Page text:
283    user space shared/writable mappings of this page potentially
284    exist, this routine is called.
286    NOTE: This routine need only be called for page cache pages
287          which can potentially ever be mapped into the address
288          space of a user process. So for example, VFS layer code
289          handling vfs symlinks in the page cache need not call
290          this interface at all.
292    The phrase "kernel writes to a page cache page" means,
293    specifically, that the kernel executes store instructions
294    that dirty data in that page at the page->virtual mapping
295    of that page. It is important to flush here to handle
296    D-cache aliasing, to make sure these kernel stores are
297    visible to user space mappings of that page.
299    The corollary case is just as important, if there are users
300    which have shared+writable mappings of this file, we must make
301    sure that kernel reads of these pages will see the most recent
302    stores done by the user.
304    If D-cache aliasing is not an issue, this routine may
305    simply be defined as a nop on that architecture.
307        There is a bit set aside in page->flags (PG_arch_1) as
308    "architecture private". The kernel guarantees that,
309    for pagecache pages, it will clear this bit when such
310    a page first enters the pagecache.
312    This allows these interfaces to be implemented much more
313    efficiently. It allows one to "defer" (perhaps indefinitely)
314    the actual flush if there are currently no user processes
315    mapping this page. See sparc64's flush_dcache_page and
316    update_mmu_cache implementations for an example of how to go
317    about doing this.
319    The idea is, first at flush_dcache_page() time, if
320    page->mapping->i_mmap is an empty tree and ->i_mmap_nonlinear
321    an empty list, just mark the architecture private page flag bit.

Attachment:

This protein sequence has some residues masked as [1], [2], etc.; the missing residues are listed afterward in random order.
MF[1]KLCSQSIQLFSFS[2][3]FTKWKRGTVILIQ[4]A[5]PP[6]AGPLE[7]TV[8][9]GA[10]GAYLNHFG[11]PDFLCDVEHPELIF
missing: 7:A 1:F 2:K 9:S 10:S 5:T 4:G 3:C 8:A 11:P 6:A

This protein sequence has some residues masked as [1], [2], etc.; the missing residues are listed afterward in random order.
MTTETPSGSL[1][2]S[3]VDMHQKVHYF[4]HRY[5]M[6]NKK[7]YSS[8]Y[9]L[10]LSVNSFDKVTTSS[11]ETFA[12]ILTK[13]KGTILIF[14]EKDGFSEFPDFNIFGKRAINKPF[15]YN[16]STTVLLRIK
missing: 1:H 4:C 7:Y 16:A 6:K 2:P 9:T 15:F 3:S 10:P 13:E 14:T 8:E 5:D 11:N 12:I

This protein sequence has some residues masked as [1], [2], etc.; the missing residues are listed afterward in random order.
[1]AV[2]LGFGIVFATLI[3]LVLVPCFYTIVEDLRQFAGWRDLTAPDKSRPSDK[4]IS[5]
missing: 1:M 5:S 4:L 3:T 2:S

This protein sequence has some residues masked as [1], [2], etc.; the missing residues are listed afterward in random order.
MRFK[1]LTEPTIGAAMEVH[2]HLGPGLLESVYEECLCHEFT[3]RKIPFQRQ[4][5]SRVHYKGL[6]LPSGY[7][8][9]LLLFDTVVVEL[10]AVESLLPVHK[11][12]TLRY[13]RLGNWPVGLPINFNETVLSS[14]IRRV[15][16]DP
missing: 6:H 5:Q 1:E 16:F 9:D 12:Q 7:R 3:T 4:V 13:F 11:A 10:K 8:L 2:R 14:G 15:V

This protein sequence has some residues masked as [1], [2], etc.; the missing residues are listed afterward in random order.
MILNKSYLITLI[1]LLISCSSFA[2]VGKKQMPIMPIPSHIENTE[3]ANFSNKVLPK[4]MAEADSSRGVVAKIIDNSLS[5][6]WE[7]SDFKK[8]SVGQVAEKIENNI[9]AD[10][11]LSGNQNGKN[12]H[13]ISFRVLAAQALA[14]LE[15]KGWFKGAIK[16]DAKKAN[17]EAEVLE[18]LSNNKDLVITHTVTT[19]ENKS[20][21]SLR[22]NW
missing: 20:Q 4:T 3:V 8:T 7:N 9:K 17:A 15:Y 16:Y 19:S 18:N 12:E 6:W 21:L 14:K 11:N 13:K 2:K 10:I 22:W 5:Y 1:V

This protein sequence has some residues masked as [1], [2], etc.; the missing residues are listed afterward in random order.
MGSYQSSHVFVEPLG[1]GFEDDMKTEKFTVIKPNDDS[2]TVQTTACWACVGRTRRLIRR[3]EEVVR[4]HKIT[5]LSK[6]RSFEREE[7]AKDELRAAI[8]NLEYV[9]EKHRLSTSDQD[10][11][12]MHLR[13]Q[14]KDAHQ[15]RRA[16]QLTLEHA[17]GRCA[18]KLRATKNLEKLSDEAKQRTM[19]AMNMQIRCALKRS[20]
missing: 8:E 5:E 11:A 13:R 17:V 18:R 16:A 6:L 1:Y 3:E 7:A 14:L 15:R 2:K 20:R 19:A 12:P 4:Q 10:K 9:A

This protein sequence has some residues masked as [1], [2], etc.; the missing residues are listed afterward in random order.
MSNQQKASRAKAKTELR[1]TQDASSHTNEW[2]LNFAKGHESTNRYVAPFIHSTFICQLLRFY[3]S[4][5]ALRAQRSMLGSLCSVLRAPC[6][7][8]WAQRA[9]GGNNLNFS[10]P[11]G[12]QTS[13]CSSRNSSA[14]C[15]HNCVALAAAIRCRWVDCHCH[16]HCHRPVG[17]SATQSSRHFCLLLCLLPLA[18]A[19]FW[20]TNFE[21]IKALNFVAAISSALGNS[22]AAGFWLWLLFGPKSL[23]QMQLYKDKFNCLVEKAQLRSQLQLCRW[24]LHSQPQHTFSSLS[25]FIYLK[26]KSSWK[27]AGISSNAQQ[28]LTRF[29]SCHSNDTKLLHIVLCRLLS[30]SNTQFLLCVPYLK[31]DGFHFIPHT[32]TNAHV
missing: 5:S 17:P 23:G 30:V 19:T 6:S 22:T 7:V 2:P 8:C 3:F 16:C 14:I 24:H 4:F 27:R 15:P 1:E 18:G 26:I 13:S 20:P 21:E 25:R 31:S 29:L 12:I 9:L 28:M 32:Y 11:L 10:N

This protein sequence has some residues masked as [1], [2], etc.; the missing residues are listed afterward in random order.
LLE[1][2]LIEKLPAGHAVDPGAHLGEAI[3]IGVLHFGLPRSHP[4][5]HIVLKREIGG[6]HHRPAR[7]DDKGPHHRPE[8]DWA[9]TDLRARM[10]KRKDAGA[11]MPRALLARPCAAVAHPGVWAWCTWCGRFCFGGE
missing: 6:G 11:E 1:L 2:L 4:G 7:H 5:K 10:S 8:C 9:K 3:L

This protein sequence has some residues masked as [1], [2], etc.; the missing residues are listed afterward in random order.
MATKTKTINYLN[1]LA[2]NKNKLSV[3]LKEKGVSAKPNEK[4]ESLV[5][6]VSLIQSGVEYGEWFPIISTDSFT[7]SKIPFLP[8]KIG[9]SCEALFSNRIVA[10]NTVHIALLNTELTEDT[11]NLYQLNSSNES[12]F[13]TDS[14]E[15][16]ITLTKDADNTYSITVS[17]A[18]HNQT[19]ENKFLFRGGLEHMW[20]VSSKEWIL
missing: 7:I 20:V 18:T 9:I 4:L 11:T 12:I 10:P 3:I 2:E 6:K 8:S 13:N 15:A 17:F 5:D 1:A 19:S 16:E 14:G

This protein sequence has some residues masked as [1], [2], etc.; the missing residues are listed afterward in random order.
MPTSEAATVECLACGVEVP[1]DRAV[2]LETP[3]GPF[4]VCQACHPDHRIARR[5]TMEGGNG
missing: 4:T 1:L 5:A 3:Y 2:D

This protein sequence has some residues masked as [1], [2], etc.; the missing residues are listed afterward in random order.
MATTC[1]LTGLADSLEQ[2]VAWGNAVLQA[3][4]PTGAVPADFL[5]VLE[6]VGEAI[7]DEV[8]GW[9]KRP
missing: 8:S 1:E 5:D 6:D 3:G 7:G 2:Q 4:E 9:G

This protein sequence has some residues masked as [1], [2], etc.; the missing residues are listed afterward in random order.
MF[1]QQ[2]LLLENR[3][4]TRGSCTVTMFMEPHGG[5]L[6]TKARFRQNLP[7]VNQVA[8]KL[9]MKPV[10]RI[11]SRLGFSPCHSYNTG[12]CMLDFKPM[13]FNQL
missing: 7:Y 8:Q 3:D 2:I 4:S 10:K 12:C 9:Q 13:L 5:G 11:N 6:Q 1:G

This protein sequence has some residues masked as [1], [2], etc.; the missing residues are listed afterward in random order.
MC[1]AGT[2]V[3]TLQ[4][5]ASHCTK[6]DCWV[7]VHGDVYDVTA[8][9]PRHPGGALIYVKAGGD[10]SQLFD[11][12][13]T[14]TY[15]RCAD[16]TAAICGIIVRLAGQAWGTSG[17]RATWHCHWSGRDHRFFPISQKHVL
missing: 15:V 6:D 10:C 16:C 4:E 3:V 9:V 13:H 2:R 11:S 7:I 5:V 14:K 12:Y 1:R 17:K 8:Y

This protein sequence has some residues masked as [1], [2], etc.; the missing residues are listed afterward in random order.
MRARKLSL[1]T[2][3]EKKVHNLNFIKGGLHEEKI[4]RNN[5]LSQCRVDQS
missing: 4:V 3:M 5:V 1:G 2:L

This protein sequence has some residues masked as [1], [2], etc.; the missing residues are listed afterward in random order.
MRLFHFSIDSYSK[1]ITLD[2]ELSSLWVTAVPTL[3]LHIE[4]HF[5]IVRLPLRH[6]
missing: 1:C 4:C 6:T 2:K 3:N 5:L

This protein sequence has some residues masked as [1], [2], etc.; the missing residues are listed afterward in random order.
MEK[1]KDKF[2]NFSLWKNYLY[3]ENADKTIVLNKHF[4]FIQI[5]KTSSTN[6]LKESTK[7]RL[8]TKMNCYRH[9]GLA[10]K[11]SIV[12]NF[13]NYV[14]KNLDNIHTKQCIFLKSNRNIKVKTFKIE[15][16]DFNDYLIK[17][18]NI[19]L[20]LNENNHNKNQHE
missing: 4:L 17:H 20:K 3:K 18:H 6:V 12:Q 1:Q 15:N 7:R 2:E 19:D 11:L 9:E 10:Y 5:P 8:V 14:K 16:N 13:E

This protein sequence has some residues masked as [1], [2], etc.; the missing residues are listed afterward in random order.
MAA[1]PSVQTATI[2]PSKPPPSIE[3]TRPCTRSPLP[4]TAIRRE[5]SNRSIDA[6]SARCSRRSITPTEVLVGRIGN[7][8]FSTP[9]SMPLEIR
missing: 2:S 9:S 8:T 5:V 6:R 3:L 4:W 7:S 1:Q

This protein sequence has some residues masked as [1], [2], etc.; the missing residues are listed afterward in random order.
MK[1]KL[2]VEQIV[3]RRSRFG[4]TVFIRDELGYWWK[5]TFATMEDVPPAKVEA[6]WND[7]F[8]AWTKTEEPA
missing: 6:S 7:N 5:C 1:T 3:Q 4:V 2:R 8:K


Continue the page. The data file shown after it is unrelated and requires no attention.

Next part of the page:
322    Later, in update_mmu_cache(), a check is made of this flag bit,
323    and if set the flush is done and the flag bit is cleared.
325    IMPORTANT NOTE: It is often important, if you defer the flush,
326            that the actual flush occurs on the same CPU
327            as did the cpu stores into the page to make it
328            dirty. Again, see sparc64 for examples of how
329            to deal with this.
331  void copy_to_user_page(struct vm_area_struct *vma, struct page *page,
332                         unsigned long user_vaddr,
333                         void *dst, void *src, int len)
334  void copy_from_user_page(struct vm_area_struct *vma, struct page *page,
335                           unsigned long user_vaddr,
336                           void *dst, void *src, int len)
337    When the kernel needs to copy arbitrary data in and out
338    of arbitrary user pages (f.e. for ptrace()) it will use
339    these two routines.
341    Any necessary cache flushing or other coherency operations
342    that need to occur should happen here. If the processor's
343    instruction cache does not snoop cpu stores, it is very
344    likely that you will need to flush the instruction cache
345    for copy_to_user_page().